Noninvasive fluorescent imaging reliably estimates biomass in vivo

F. E. Diehn, N. G. Costouros, M. S. Miller, Andrew L Feldman, H. R. Alexander, K. C P Li, S. K. Libutti

Research output: Contribution to journalArticle

15 Citations (Scopus)

Abstract

Whole-body optical imaging of small animals has emerged as a powerful, user-friendly, and high-throughput tool for assaying molecular and cellular processes as they occur in vivo. As with any imaging method, the utility of such technology relies on its ability to provide quantitative, biologically meaningful information about the physiologic or pathologic process of interest. Here we used an animal tumor model to evaluate the extent of correlation between noninvasively measured fluorescence and more traditional measurements of biomass (tumor volume and tumor weight). C57/BL6 mice were injected subcutaneously with murine colon adenocarcinoma cells that were engineered to express GFP. Serial measurements of fluorescence intensities were performed with a macroscopic in vivo fluorescence system. The progressive increases in intensity correlated strongly with growth in tumor volume, as determined by caliper measurements (R2 = 0.99). A more stringent correlation was found between fluorescence intensity and tumor weight (R2 = 0.97) than between volume and weight (R2 = 0.89). In a treatment experiment using tumor necrosis factor-α, fluorescence intensity (but not tumor volume) was able to differentiate between treated and control groups on day 1 post-treatment. These results validate the ability of noninvasive fluorescent imaging to quantify the number of viable, fluorescent cells in vivo.

Original languageEnglish (US)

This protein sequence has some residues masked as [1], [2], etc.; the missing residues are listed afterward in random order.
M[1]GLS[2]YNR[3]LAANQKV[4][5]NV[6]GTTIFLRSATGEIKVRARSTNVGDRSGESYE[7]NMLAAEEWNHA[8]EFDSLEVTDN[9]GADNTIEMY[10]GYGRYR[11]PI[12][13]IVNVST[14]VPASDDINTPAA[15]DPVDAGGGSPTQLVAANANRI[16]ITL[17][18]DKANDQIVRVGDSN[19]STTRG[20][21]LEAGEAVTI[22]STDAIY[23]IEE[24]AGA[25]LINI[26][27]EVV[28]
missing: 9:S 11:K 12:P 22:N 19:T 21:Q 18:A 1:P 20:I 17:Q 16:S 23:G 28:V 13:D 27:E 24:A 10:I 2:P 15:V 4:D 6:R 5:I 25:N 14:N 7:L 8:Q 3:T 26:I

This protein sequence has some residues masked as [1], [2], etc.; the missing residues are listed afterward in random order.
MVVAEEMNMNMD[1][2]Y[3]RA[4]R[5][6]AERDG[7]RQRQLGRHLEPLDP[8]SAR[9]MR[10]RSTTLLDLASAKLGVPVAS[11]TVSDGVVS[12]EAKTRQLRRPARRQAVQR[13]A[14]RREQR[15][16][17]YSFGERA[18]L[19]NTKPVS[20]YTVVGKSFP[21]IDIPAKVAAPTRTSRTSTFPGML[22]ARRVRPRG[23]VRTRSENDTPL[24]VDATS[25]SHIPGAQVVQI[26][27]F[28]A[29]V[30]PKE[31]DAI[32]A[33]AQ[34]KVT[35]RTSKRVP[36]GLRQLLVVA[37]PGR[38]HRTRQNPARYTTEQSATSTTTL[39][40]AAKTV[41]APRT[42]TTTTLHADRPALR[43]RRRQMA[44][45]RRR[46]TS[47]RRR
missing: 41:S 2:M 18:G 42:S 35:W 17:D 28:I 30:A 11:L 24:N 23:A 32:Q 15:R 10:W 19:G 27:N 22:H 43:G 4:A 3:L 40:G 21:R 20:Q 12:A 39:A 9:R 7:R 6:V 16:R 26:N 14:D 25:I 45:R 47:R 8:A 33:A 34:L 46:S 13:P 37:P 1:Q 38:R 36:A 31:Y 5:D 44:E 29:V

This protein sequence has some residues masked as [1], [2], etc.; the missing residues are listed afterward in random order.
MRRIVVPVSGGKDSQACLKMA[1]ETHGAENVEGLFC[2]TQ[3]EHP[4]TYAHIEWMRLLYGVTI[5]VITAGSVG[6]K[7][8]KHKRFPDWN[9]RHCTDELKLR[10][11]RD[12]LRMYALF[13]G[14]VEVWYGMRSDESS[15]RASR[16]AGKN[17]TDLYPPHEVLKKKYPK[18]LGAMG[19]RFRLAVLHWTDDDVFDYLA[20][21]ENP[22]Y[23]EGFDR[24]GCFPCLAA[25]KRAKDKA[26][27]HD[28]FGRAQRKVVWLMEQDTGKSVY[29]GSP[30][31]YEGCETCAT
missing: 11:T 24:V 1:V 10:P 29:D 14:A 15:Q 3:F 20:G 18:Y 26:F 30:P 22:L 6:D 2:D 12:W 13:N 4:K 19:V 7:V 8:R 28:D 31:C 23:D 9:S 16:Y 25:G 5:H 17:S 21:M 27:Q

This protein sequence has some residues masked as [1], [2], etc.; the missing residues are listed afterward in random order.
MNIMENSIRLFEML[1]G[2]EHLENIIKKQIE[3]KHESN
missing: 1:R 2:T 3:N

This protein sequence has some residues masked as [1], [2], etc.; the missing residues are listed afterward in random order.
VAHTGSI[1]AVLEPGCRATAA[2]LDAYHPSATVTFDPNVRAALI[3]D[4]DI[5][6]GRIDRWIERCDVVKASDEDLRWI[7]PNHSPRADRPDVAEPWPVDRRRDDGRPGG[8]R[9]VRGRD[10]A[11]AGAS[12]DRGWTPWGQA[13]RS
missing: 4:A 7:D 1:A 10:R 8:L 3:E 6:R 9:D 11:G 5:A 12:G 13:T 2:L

Pages (from-to)1250-1255
Number of pages6
JournalBioTechniques
Volume33
Issue number6
StatePublished - Dec 1 2002
Externally publishedYes

Fingerprint

Tumor Burden
Biomass
Tumors
Fluorescence
Imaging techniques
Animals
Whole Body Imaging
Optical Imaging
Pathologic Processes
Colon
Adenocarcinoma
Animal Models
Tumor Necrosis Factor-alpha
Technology
Weights and Measures
Control Groups
Throughput
Growth
Neoplasms
Experiments

ASJC Scopus subject areas

  • Clinical Biochemistry
  • Biochemistry, Genetics and Molecular Biology(all)

Cite this

Diehn, F. E., Costouros, N. G., Miller, M. S., Feldman, A. L., Alexander, H. R., Li, K. C. P., & Libutti, S. K. (2002). Noninvasive fluorescent imaging reliably estimates biomass in vivo. BioTechniques, 33(6), 1250-1255.

Noninvasive fluorescent imaging reliably estimates biomass in vivo. / Diehn, F. E.; Costouros, N. G.; Miller, M. S.; Feldman, Andrew L; Alexander, H. R.; Li, K. C P; Libutti, S. K.

In: BioTechniques, Vol. 33, No. 6, 01.12.2002, p. 1250-1255.

Research output: Contribution to journalArticle

Diehn, FE, Costouros, NG, Miller, MS, Feldman, AL, Alexander, HR, Li, KCP & Libutti, SK 2002, 'Noninvasive fluorescent imaging reliably estimates biomass in vivo', BioTechniques, vol. 33, no. 6, pp. 1250-1255.
Diehn FE, Costouros NG, Miller MS, Feldman AL, Alexander HR, Li KCP et al. Noninvasive fluorescent imaging reliably estimates biomass in vivo. BioTechniques. 2002 Dec 1;33(6):1250-1255.
Diehn, F. E. ; Costouros, N. G. ; Miller, M. S. ; Feldman, Andrew L ; Alexander, H. R. ; Li, K. C P ; Libutti, S. K. / Noninvasive fluorescent imaging reliably estimates biomass in vivo. In: BioTechniques. 2002 ; Vol. 33, No. 6. pp. 1250-1255.
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